Underneath my yellow skin

Movies: I Can Take Or Leave Them

I hate movies*.

I said that to a professor in my MA program once, and she looked at me as if I had committed the biggest social faux pas ever–which I probably did. She couldn’t understand how I could hate movies because they were so wondrous to her. I couldn’t really put into words why I had said that, but I’ve given it plenty of thought since then and have come up with a few reasons why I’m so disinterested in movies.

One, I’m an avid book lover. One of my mom’s favorite embarrassing stories to tell about me is that when I was two, I’d hold the newspaper in front of my face and pretend to read it–upside down. When I started school at age six, I could already read. I had taught myself how between age two and age six. By the time I was seven, I was reading everything I could get my hands on. It’s all I wanted to do in my spare time. We didn’t watch much TV when I was a kid, and we never went to the movies. I hated Superman and Star Wars when I saw them, and I didn’t much care about ET, either. I still get lifted eyebrows when I say I hate Star Wars, which I don’t mention often for that very reason.

Side note: I don’t like the Beatles, Taxi Driver, or Seinfeld, either. You may all shut down your browsers in disgust now.

Reading was my escape, and I liked books that had sparse descriptions because then I could create the worlds in my own mind. Even as a writer, I struggle to describe things because it’s not something I enjoy reading. If there are paragraphs of scenery, I skip right over it. When I talk about my characters, I use very limited and basic vocabulary. “Her black hair reaches her waist, and her dark brown eyes are often sad.” It’s not one of my strong points, and I’ve accepted that when it comes to description, I’m a minimalist. I like to write dialogue, however; that’s where I really shine. I also enjoy writing about the feelings, emotions, and characters’ inner lives. As a former psych major, I’m fascinated by motivations and intricate, complicated relationships, so that’s what I focus on in my writing.

Anything I see on screen pales in comparison to the visions in my head. Funnily enough, as CG gets more elaborate and expensive, my interest in movies steadily decreases. I should qualify and say Hollywood movies because indie movies and foreign flicks are different. I remember seeing Bread & Tulips, an Italian movie, when I was living in the East Bay, and I was blown away by how normal the characters looked. The lead actress, Licia Maglietta, is beautiful, but in a haggard way. There’s no one you’d call a stunner, and I really appreciated that. The situations were more true to real life, and that’s what I’m looking for in movies.** It’s one reason I like British movies–the actors look as if I could bump into them in the pub, and the stakes aren’t usually as exaggerated as they are in Hollywood movies.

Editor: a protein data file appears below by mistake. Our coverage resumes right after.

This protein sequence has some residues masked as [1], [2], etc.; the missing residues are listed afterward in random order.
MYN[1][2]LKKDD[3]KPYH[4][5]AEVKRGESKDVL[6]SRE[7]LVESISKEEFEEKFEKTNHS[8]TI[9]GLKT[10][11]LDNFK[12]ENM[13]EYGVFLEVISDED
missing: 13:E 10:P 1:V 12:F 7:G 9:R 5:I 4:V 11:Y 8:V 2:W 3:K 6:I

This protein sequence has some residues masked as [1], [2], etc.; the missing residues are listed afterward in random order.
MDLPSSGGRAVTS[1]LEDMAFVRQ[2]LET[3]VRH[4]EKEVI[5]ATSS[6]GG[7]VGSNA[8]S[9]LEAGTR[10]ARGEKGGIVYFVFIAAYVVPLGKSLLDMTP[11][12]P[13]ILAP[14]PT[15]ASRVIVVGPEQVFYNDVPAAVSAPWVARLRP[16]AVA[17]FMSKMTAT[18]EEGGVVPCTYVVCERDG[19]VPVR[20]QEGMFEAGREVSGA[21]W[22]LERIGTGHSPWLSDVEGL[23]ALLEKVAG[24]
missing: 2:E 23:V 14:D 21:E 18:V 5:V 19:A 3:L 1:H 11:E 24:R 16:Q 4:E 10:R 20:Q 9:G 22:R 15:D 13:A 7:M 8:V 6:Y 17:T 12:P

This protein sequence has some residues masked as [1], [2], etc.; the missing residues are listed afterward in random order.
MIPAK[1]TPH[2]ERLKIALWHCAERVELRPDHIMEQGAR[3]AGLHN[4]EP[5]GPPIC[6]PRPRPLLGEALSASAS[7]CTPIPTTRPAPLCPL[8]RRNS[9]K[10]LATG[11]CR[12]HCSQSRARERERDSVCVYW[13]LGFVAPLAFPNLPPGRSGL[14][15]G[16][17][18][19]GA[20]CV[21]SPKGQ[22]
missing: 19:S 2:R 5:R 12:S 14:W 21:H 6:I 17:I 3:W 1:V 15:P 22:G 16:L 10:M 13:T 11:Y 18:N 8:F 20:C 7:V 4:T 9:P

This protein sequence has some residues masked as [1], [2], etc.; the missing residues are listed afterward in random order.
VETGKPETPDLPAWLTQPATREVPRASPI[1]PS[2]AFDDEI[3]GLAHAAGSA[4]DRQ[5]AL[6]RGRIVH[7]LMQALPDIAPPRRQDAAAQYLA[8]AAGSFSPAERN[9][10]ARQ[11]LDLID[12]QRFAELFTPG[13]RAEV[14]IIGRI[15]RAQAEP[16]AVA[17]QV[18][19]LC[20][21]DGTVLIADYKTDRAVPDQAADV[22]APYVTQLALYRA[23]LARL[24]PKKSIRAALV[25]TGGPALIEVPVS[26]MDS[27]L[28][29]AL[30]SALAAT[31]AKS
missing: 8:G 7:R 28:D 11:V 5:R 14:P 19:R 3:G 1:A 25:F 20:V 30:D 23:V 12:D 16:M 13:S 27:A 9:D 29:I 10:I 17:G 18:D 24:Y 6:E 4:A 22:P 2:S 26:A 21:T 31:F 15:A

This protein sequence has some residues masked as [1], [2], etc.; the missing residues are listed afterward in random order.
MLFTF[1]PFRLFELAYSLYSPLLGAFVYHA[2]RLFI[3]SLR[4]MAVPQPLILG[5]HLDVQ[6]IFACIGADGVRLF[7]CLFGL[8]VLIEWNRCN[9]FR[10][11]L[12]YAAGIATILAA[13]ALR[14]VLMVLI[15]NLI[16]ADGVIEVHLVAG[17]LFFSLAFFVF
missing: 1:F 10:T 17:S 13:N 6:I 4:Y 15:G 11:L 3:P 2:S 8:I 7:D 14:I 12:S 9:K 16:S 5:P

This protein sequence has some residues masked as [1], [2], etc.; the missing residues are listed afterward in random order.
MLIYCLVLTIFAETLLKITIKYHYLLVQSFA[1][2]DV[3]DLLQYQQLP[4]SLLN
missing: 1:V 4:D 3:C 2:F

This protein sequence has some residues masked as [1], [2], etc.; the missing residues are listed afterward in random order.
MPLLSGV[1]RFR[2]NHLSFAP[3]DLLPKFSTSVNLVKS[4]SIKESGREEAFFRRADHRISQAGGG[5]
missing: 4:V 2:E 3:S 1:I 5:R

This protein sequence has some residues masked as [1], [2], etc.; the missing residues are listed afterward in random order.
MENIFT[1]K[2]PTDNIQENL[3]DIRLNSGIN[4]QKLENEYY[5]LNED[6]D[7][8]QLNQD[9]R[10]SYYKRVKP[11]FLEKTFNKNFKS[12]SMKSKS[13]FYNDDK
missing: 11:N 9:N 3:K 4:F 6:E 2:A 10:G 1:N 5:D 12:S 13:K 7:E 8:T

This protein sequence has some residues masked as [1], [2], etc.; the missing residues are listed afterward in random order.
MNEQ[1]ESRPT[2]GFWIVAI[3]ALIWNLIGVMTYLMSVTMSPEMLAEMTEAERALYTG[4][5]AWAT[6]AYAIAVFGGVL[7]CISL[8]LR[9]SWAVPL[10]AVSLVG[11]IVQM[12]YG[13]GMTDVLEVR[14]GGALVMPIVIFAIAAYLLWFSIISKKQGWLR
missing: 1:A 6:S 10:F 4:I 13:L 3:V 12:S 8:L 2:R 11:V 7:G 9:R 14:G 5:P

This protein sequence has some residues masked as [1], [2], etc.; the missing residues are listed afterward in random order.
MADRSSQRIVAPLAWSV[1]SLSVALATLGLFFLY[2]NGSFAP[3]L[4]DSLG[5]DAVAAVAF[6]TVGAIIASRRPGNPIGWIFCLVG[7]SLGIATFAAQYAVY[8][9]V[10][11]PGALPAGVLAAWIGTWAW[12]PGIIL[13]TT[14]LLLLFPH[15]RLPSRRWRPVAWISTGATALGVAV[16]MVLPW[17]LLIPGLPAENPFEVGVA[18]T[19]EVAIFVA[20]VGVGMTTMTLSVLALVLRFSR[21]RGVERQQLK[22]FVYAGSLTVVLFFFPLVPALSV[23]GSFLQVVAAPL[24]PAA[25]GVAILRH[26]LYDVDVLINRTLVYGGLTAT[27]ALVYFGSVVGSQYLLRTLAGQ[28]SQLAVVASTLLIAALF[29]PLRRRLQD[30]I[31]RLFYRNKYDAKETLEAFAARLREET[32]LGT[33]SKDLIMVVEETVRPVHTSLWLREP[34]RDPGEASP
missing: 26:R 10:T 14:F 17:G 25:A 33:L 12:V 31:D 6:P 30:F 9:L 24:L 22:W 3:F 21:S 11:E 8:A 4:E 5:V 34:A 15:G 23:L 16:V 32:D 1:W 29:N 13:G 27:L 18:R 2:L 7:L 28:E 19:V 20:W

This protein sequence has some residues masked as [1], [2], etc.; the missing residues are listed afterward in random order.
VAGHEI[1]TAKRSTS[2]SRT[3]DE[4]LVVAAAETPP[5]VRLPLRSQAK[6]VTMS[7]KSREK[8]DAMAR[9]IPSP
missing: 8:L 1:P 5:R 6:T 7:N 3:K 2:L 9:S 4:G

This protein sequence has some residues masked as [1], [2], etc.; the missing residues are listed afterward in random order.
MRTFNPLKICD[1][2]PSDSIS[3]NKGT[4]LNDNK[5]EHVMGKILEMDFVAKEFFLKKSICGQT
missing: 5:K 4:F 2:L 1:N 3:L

That’s one of my biggest complaints about Hollywood movies, by the way. Most of them stick safely to the tropes of their genre. In action movies, you have your anti-hero. He’s gruff, scarred by life, and probably recently lost someone he loved. He’s a lone wolf and a loose cannon, and all he wants is to be left alone. Circumstances collide, and before you know it, he has to save the world. Along the way, he meets a woman who’s been hurt by love and life. Yet, for whatever reason, she’s willing to give him a chance. She’s a reluctant sidekick, but by the end, she’s kicking ass almost as hard as her man is. They go through many harrowing adventures, but, eventually, they save the world. And fall in love.

Let’s not even talk about romcoms. I hate them with a passion because if you did any of that shit in real life, you’d be arrested. “This girl doesn’t like me. I better bug her until she changes her mind.” “I’ll just follow her all around town and send her cute messages. That’ll surely impress her!” “Let me insult her to show her I like her.” And all this shit works in movies. It sends a bad message that the way to win a girl’s heart is to wear her down. Romcoms also say that you can be as much of a dick as you want to be to a woman, and she’ll love you, anyway. This is utter bullshit. Or, rather, it should be. Love isn’t unconditional, nor should it be. If you go down that road, it’s called codependency. Not all behavior is acceptable, and that’s what I really detest about romcoms. They continue to tell women that they should accept all the shit a man gives them because any relationship is better than not having one.

I can go down the list of genres and say why I don’t like any of them, but I think you get the gist.

A movie broke up one of my relationships, too. Pulp Fiction. I saw it at the insistence of my boyfriend at the time (about five years after it was released), and I hated it. HATED it. I find Tarantino highly overrated, and the only movie of his I like is Jackie Brown. Pulp Fiction was the first movie I saw by him, and it couldn’t be over for me soon enough. The boyfriend asked what I thought of it afterwards, and I foolishly told him. After I was done, he said, “I can’t be with a person who thinks like that.” We remained friends of a sort after that, but two movies he made me watch later ended that. The first was Titanic. I knew I would hate it, but he insisted I’d love it. From the first sweeping panoramic look at the boat to the last frame, an agonizing 3 hours and 15 minutes later, I had my teeth gritted so I wouldn’t curse the whole time. Two hours in as everyone was running and screaming for their lives, I almost yelled, “Die already, damn it!” Even Kate Winslet’s tits couldn’t save the movie.